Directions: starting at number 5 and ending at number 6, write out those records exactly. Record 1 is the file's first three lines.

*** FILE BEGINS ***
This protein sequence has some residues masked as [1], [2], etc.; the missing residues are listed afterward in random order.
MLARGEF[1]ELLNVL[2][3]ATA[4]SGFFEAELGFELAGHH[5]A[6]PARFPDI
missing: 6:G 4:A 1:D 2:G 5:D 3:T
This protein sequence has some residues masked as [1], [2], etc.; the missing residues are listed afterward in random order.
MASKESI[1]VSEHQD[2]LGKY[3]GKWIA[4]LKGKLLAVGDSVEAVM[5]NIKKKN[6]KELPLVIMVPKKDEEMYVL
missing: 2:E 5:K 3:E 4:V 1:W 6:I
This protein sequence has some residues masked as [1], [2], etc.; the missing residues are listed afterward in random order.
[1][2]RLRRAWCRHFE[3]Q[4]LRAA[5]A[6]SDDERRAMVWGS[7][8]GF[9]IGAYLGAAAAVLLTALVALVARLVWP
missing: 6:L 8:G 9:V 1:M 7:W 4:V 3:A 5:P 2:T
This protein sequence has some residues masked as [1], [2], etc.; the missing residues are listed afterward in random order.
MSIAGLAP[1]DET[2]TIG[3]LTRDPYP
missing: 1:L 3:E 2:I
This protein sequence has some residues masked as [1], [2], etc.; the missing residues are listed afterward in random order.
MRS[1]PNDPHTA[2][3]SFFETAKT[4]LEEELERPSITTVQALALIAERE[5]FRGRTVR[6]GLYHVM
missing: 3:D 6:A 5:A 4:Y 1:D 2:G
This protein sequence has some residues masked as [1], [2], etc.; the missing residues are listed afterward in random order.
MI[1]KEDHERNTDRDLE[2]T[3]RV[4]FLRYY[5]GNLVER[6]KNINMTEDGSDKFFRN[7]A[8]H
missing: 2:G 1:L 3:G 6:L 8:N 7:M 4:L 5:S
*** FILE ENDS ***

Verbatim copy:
This protein sequence has some residues masked as [1], [2], etc.; the missing residues are listed afterward in random order.
MRS[1]PNDPHTA[2][3]SFFETAKT[4]LEEELERPSITTVQALALIAERE[5]FRGRTVR[6]GLYHVM
missing: 3:D 6:A 5:A 4:Y 1:D 2:G
This protein sequence has some residues masked as [1], [2], etc.; the missing residues are listed afterward in random order.
MI[1]KEDHERNTDRDLE[2]T[3]RV[4]FLRYY[5]GNLVER[6]KNINMTEDGSDKFFRN[7]A[8]H
missing: 2:G 1:L 3:G 6:L 8:N 7:M 4:L 5:S